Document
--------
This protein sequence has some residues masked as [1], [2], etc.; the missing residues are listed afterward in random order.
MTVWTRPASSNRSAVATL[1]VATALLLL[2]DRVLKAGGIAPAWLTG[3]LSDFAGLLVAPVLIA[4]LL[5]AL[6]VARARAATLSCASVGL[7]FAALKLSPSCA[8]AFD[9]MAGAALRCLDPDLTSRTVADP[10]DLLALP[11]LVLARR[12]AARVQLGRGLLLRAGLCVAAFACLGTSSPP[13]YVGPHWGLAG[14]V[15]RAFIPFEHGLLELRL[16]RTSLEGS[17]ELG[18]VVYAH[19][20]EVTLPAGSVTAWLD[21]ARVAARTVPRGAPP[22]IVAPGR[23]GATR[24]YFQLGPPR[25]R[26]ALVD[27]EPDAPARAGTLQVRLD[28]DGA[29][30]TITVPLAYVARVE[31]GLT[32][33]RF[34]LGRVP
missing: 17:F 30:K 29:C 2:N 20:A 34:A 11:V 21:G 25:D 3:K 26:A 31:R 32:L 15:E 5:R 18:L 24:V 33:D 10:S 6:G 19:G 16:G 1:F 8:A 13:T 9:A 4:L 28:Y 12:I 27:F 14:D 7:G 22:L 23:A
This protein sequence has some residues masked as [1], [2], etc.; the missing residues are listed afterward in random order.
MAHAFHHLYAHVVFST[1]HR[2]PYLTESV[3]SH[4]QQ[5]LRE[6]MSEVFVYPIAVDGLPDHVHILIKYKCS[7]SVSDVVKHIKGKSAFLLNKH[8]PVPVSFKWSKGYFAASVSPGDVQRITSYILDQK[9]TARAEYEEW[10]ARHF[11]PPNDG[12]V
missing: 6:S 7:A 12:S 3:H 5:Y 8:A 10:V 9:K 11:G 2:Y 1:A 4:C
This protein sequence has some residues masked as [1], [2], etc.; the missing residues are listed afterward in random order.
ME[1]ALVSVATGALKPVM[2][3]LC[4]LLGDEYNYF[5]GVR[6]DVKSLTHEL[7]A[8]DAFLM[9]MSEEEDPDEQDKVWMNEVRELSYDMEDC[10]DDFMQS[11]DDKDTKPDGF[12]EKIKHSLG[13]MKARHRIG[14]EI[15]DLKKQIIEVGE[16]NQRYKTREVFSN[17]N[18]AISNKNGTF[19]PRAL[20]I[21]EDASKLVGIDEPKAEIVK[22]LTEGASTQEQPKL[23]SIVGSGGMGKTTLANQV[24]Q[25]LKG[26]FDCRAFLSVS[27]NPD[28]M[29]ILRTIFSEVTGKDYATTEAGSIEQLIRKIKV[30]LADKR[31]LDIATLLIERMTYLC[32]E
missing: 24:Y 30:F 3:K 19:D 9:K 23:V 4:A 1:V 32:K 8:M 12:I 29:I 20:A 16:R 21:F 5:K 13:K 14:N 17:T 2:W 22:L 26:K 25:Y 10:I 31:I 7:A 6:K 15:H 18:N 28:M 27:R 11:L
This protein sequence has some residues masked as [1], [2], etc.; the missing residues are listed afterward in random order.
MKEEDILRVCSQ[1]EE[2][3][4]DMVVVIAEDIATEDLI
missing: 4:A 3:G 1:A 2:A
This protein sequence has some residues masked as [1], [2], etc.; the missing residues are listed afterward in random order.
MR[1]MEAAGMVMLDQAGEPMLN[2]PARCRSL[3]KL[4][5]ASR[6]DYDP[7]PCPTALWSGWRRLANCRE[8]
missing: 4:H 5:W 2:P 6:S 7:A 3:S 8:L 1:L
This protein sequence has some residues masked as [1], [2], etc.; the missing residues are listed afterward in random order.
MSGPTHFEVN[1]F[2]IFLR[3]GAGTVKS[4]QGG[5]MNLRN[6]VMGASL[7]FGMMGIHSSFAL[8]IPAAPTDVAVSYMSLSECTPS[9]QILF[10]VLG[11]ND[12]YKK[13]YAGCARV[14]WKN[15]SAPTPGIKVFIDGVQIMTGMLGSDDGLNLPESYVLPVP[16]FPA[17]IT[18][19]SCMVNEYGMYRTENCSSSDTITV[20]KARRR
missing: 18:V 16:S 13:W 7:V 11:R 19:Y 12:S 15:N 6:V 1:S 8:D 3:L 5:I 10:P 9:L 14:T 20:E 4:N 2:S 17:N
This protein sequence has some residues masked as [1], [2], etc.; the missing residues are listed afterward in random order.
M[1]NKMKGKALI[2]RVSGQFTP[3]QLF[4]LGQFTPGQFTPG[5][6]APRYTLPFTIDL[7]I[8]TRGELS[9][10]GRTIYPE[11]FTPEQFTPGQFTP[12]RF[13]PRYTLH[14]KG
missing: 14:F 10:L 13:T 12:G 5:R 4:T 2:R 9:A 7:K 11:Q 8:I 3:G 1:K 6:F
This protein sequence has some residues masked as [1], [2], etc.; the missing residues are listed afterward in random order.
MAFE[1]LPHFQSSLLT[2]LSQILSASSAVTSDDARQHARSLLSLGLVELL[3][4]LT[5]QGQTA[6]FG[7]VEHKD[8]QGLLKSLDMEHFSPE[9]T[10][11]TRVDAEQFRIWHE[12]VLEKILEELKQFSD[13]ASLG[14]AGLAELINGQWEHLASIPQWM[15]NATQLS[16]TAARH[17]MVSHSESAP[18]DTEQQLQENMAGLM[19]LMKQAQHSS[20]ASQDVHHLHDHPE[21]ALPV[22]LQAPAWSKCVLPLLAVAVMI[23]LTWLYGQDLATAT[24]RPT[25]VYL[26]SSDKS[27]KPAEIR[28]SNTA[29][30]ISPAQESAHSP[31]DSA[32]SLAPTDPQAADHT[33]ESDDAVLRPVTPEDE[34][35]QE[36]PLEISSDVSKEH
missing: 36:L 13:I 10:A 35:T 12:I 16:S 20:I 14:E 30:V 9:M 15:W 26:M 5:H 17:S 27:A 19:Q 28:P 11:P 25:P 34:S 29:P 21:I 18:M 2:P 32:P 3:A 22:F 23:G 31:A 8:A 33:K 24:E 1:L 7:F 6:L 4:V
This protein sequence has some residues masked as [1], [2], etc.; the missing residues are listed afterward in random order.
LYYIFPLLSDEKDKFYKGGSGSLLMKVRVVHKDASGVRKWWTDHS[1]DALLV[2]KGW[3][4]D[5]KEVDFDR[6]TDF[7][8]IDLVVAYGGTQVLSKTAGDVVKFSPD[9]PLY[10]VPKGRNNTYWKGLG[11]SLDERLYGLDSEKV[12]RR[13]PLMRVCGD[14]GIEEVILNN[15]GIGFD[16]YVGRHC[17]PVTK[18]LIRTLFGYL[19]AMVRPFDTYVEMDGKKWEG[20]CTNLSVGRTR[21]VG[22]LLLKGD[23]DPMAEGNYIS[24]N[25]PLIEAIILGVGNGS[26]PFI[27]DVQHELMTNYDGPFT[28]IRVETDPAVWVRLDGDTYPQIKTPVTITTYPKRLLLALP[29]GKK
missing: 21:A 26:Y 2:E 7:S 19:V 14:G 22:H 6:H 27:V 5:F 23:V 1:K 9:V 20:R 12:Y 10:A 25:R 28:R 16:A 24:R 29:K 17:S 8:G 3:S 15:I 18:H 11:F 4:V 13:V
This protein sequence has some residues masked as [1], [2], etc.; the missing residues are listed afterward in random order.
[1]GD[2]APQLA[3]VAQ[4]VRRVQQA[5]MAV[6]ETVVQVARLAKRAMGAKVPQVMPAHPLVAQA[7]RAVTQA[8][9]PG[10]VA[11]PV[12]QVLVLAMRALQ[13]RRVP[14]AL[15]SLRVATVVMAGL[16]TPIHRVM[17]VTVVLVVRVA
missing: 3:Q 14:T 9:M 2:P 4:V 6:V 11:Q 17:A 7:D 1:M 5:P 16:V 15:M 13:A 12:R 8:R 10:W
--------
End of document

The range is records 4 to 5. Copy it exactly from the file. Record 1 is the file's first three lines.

This protein sequence has some residues masked as [1], [2], etc.; the missing residues are listed afterward in random order.
MKEEDILRVCSQ[1]EE[2][3][4]DMVVVIAEDIATEDLI
missing: 4:A 3:G 1:A 2:A
This protein sequence has some residues masked as [1], [2], etc.; the missing residues are listed afterward in random order.
MR[1]MEAAGMVMLDQAGEPMLN[2]PARCRSL[3]KL[4][5]ASR[6]DYDP[7]PCPTALWSGWRRLANCRE[8]
missing: 4:H 5:W 2:P 6:S 7:A 3:S 8:L 1:L